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We also ask that you: Make non-commercial use of the files We designed Google Book Search for use by individuals, and we request that you use these files for personal, non-commercial purposes. In it the * Three Marys ' come to buy their ^ spices and ointments.' Ruben, the Mastickar's apprentice, assumes that they want the perfumes as cosmetics ; for the sublime and the ridiculous had not even a step between them, but went arm in arm, in those simple days.
Refrain fivm automated querying Do not send automated queries of any sort to Google's system: If you are conducting research on machine translation, optical character recognition or other areas where access to a large amount of text is helpful, please contact us. Thus, then, we have followed the development of the national drama among all the leading states of Europe down to the seventeenth century.
A wooden staircase was constructed in place of the ladder bj means of which it had been formerly reached. First, in the process of aevelopment, the dramatic part was * * Les foules y vont en chantant et en reviennent en pleurant.' — Royer, i. The French Trouv Sres of the thirteenth century not only dropped Latin and adopted the vulgar tongue, but, while re- taining something of a religious tinge, drew plots from existing social relations.
The place was hastily cleaned; its rough walls were clothed with some rich armorially 54 The Life of Don John of Austricu Svlj, emblazoned hangings, and damaflk curtains were placed over the holea^ which served as windows. A church choir or a company of friars were the first performers. Lastly^ municipal rivals arise to the religious fraternities which had had the monopoly before, and scaffoldings were erected in the towns..
Reports published by the Council of the Church and Stage Guild, London, 1980, 1881, and Papers read before the Guild h\ w^ Stewart D. ' During the intervals between his attacks Don John continued hia usual correspondence. All are in Latin, marvellously pure for the period, without a trace of the base monastic idioms current among the * religious ' in the time of Otho the Great Each piece is a single act, comprising sometimes as many as fourteen scenes.
The doctors thought ill of the old soldier's chances of recovery, but for the young general they did not at first feel any apprehension. It boasts, however, the dramatic * Dialogues ' of the nun Hrostwitha, supposed to have been written by her at the a^e of twenty years in the Saxon convent of Gandersheim, about 950 A. There are six of these preserved, all teaching the lesson on which the elder brother dilates in Milton's * Comus ' — * 'Tis chastity, my brother, chastity.' The characters are wholly taken from the legends of saints, but the situations and speeches are worked up from the ima^- nation of the writer.
Whether a book is in the public domain may vary country to country. allet, however, did not run itself quite free of dialogue and song, and become a mutely mimetic d! The Slavonic drama has its earliest national title-deeds ' a Tcheck MS.
Public domain books are our gateways to the past, representing a wealth of history, culture and knowledge that's often difficult to discover. ascribed to the latter part of the thirtee 68 The Ancient, Medic Rval, and Modern Stage.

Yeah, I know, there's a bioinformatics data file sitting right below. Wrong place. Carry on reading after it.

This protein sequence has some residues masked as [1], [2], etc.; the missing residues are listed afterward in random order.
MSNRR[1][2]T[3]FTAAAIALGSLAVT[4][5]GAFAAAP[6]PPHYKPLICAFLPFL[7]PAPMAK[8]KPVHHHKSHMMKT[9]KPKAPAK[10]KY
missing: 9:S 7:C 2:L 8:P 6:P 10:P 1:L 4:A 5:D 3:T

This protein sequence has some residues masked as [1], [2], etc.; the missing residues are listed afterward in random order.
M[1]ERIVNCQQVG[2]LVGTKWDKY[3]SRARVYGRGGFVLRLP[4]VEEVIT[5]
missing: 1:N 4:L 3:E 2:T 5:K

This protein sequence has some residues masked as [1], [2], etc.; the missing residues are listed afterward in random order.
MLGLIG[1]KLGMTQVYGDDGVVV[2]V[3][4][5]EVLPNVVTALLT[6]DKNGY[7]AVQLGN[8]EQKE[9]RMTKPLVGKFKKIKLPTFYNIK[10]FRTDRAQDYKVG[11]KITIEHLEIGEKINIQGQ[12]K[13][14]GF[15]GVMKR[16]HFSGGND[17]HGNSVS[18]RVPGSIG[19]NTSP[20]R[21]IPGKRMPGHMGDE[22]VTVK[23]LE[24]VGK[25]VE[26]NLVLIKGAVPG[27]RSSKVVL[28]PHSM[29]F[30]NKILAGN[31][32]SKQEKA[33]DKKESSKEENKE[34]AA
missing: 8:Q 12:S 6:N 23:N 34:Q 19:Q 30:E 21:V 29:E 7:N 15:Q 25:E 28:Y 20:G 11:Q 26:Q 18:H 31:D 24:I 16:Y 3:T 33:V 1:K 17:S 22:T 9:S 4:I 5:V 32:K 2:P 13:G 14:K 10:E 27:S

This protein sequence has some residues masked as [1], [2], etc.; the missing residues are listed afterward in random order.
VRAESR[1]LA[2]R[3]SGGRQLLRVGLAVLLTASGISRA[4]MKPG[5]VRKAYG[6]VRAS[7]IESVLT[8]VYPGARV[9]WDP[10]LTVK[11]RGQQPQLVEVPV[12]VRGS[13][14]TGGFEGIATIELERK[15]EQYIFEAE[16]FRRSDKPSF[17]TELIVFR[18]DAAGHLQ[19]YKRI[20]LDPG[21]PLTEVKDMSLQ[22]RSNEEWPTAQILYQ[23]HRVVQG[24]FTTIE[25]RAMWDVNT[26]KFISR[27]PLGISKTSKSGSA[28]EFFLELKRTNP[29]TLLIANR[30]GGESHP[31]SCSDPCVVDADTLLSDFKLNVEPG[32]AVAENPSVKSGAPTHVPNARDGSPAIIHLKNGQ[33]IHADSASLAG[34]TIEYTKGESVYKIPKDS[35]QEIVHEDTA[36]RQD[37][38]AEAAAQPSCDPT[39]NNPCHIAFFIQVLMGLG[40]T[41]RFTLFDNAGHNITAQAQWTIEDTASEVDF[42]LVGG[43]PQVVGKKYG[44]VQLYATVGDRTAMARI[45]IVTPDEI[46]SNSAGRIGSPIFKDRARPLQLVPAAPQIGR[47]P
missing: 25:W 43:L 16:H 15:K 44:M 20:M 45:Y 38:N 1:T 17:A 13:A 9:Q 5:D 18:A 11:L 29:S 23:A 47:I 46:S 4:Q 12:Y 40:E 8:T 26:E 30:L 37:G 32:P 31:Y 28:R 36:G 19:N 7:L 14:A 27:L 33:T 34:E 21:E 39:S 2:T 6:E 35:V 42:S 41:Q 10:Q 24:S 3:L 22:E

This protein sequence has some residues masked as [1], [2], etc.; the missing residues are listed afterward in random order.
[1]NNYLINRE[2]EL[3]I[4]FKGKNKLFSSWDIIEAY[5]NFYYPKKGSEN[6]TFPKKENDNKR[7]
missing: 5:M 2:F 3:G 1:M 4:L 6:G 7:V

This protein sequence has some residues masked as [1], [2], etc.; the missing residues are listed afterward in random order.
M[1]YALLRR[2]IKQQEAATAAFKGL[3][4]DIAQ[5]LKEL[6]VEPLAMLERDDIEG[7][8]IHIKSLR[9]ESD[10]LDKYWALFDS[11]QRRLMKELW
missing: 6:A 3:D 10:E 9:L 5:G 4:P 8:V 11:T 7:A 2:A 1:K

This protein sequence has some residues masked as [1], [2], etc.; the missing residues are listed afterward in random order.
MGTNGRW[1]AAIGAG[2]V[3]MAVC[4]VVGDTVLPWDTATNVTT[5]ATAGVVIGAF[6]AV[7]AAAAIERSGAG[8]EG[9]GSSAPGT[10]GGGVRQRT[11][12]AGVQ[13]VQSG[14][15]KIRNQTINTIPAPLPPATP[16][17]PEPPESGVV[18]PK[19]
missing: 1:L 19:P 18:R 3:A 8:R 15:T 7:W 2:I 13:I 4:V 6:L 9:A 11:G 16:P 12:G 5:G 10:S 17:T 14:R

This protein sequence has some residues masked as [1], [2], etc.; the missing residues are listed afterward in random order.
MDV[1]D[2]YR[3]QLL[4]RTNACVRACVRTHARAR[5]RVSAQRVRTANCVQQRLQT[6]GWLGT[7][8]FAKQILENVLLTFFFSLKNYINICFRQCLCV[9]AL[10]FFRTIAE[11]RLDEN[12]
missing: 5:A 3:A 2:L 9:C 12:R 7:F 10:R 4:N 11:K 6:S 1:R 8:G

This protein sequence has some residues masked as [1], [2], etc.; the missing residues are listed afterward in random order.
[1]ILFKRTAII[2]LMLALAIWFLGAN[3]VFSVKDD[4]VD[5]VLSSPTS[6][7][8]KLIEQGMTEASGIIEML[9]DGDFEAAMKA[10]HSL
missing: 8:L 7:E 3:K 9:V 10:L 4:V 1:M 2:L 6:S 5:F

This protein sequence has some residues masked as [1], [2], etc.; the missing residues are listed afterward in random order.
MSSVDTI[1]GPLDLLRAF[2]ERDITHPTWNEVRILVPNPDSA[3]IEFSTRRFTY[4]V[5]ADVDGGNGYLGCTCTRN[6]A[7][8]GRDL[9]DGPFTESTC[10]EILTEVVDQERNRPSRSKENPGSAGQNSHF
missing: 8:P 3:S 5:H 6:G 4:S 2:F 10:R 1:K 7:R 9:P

Nevertheless, this work is expensive, so in order to keep providing tliis resource, we liave taken steps to prevent abuse by commercial parties, including placing technical restrictions on automated querying. He notes that the Churches of Dalmatia, Croatia, Bohemia, and Poland paid religious allegiance to Rome and the West, Russia and Bulgaria to Greece and the East, and that their dramatic impress followed that allegiance. contains is entitled ' Mastickar,' and means properly a seller of drugs, from the well-known * mastick,' but is nearly equivalent in use to the French ^ Charlatan.' This piece was f)robably a part only of a Passion-mystery, which formed a arger whole.
He thought the change of air might do him good ; and, besides, at the camp he was nearer his works and his daily duty. So far from degrading attributes clothing the stage, the choregus and protagonist found in it a patent of nobility, and its humblest accessory became the acolyte of a cultured mys- tery, the trainbearer of * gorgeous Tragedy in sceptred pall,' and basked in the halo of her splendour.
His last illness was reckoned by those about him to have commenced on September 17. Even criticism felt the nobility of its mission to applaud the worthiest, not to expose the feeblest ; and the critic was present to gather honey and not to sting.
— ^EQstoire du droit et des institutions politiques, civiles et judiciaires de I'Angleterre, compares au droit et aux institutions de la France depuis leur origine jusqu'^ nos jours. His an-ival, very unexpected, had not been pre- pared for. The only state of public feeling comparable to it in later times was that of the vast concourses met in the fervour of faith to celebrate some medis Bval Passion-mystery, whence crowds who came in singing would return in tears.* For the development of the modem European drama has its point of departure everywhere in the Church.
So great was his weakness tiiat he was carried up the hill from Namur on a camp-bed borne on men's shoulders. To such a pile of human sympathies as the world had never seen before, includ- ing patriotic fervour, religious rapture, exuberant jocosity, and frolic ecstasy, the altar of Dionysus supplied the torch ; and the whole of living Athens became a conflagration of en- thusiasm with which no modem audience of playgoers, each anxious for his half-guinea's worth or half-crown's worth, can ever hope to compete.